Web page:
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    Thanks for the suggestion, Pablo1987.
     
  7. BeemerNut

    BeemerNut Full Access Member

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    Pablo1987, did you check with both AC gauges to see if the high side is reading too high as well the AC system short cycling? This would point to the expansion valve not operating properly, stuck partically closed and failing. They are cheap while system is opened up.
    As with any AC system unless being rather new is to change out the expansion valve with the dryer once the system has been opened and exposed to the air.
    On adding more R134a, that's a guessing game the proper amount as it takes very little to be under or over charged each resulting in reduced cooling. R134 has a narrow range between under and over charged systems vs ye "ol R12 which you can be under and over charged by a wider amount and still have good cooling.
    Someone mentioned recharge with sealant in it, that's ok if you planned on selling the vehicle right away a patch fix. Must mention most AC shops will not touch a vehicle that has that crap in it as it will damage their recovery system with you getting a $2 to $3K repair bill on their recovery machine.
    Best way to vacuum down, wait 3/4 to 1 hr. checking for any leaks before charging the system again. This time the weighed amount required no guessing games.
    Even static pressure to tempature charts will not show the amount still in they system and only pressute to temp readings. Auto parts store AC items for the public a money maker.

    For under $450 you can purchase a TWO STAGE vacuum pump not a cheaper SINGLE STAGE pump, talking a 5 cfm pump of 1/2 hp not those weak toy units.
    A three hose two gauge (low & high) gauge set just under $80 unless you must have a YELLOW JACKET $265 gauge set. Your daily AC job then splurge.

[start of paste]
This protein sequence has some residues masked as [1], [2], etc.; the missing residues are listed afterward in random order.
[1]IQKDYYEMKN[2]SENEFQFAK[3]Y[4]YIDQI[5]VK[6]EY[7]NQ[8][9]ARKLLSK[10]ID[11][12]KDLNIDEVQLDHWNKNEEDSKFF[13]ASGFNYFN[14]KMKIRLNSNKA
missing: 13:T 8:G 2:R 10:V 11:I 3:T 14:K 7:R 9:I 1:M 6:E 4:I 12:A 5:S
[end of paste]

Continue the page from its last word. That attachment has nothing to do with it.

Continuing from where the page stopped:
Advice, get a three hose gauge set and add a Tee fitting allowing four houses to the gauge set.
    One hose to evacuate, one to charge, one for the low side and one the high side AC system connections.
    Weigh each 12 oz. can as they are not all filled equally, deduct can tare weight plus add 2 oz. remaining in the hoses in the gauge set. Weigh in the vehicle AC spec amount period! 1
    Strsight R134a in 12 oz. cans with the PROPER FITTINGs, 12 oz. to charge hose that has a shutoff valve adapter vs them parts store "El Chespo's that will bleed off your refrigerant while swaping out cans. There goes your refrigerant as well the weight amount measured.
    Before charging time and before evacuating the system it's also a good time to add a litte UV dye additive for future should you develope a AC system leak, easy to locate the problem.

    If your really lucky and have a friend in the AC business that use 30 pound containers of R134a, Walmart has it for $139.99 last checked vs 12 oz. cans. Way cheaper working with 30 lb. containers tan 12 oz. cans.

    Between two 30 lb. containers of R134a plus three 30 lb. R12 i'm set able to charge my personal vehicles requiring both refrigerants.

    Two Ford Escapes (04 & 10) one had a leaking condenser, one 81 Delorean, one 68 Ford F250 pickup plus a 97 528i BMW that a rock punctured the condenser.

    Low on R134a in the 95 Disco after 26 years from date of manufacture use pulling a vaccum check then recharging by weight amount, it blows 37-38*F on a 78*F day at a constant 37 mph speed. DIY evac test and recharge alone with the disco more than paid for the equipment.

    Most parts including OEM besides cheaper and lower quality replacement parts from autohausaz.com. Several times they have beat others in pricing including OEM replacement parts.

    Kozyvacu TA500 two stage 5 cfm vacuum pump that will vac down to 50 microns, way lower than required for clunky automotive AC systems. Recall $189 last spring purchase.

    DIY way cheaper saving myself thousands of dollars plus I own the equipment for future AC repair and recharge jobs.......~~=o&o>......